Normally the static IP is automatically assigned to the SIM-card, as long as you use the right APN settings.
Example: Dutch provider KPN has multiple standard APN’s, such as ‘internet’ and ‘kpn4g.nl ’.
When using these APN’s, you will always get a dynamic IP adress.
When a customer has requested a static IP adress, they are told to use the ‘advancedinternet’ APN.
If you configure this correctly in your Peplink/Pepwave device at the Cellular settings, it should work.
*** We have heard that Verizon will give you a static IP Address for a One Time Charge of 500.00 However that will work by way of the APN Setup, meaning they will issue an IP address that will not change, providing by way of APN (simular to DHCP) Dynamic but offer a “Reservation” of the IP that is allocated to the devices.
This kind of requirement comes up quite regularly and everyone will have their own approach depending on the politics and technical/compliance requirements but this is what I would do.
- Set the default LAN on the BR1 as the volunteer network. Let them connect via its wifi AP or plug in a switch to LAN1 for any volunteer wired device connectivity. They can do what they want on this network pretty much (within the bounds of available bandwidth).
- Create a new VLAN, assign it to the LAN2 port disable inter VLAN routing and plug the managed secure network VPN router into that Port. (the volunteer network users can’t even ping to this network using this configuration, but even if they could, the only thing that can access is the WAN of the secure router which will be locked down tight as a drum).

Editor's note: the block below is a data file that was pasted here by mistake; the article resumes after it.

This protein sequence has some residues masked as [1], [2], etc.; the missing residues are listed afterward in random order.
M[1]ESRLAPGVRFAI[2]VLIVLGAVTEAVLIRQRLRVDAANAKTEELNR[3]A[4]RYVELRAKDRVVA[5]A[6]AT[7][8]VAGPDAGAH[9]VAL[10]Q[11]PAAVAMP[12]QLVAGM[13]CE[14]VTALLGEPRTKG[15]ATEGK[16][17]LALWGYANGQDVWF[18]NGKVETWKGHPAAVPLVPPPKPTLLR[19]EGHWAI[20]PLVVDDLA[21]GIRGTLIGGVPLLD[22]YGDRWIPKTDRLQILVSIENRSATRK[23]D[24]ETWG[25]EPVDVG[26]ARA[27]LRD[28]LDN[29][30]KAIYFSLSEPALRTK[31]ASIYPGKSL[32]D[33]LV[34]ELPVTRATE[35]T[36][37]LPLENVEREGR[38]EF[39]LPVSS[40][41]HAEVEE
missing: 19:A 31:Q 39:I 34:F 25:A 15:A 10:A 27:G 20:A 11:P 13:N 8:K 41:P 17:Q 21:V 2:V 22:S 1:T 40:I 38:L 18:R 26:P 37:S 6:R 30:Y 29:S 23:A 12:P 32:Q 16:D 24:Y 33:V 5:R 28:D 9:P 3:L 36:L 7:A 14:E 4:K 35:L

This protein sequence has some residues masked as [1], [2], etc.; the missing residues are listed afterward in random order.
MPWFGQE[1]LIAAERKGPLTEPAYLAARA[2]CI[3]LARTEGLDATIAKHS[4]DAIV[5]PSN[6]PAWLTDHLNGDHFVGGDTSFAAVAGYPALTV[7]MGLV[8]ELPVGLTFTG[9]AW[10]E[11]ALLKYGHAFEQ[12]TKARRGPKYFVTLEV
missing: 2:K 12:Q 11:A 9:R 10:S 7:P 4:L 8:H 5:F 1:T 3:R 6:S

- Create a PepVPN tunnel between the BR1 and either a Cloud Hosted FusionHub (option 1) or a Balance device in the secure HQ/DC (option 2). Set the secure router to send all of its traffic over the PepVPN.
- Using either option 1 or 2 presents traffic from the WAN of the secure router from a known static IP (the Fusionhubs public IP or the Balance LAN IP in the DMZ). Which stays the same no matter how the BR1 is actually connected to the internet.
- Since the secure router has a static IP it can now create its own secure VPN connection over the existing PepVPN connection. All secure devices can be plugged into the LAN of the secure router onboard the vehicle and only these devices can communicate with the central secure network.
- The volunteers can then have full control of the BR1 and manage how it connects to the internet. They can connect to any public wifi hotspot, use cellular or wifi WAN or plug direct into a landline network connection (if one was available). Once they have connected the BR1 to the internet, the PepVPN connection will come up, then the secure router onboard can create its IPSEC tunnel and secure traffic will flow.
- If it was me, I would then physically isolate the onboard secure router. Likely in a lockable cabinet/comms rack or peli style case with a padlock so that no one can accidentally (or otherwise) plugin a volunteer device into the secure router. The onboard secure network is then logically and physically isolated from everything else.
- I would also consider a bigger MAX device that supports SpeedFusion Bonding so that I could enable WAN smoothing and use multiple WAN links at the same time to guarantee the delivery of the IPSEC VPN traffic.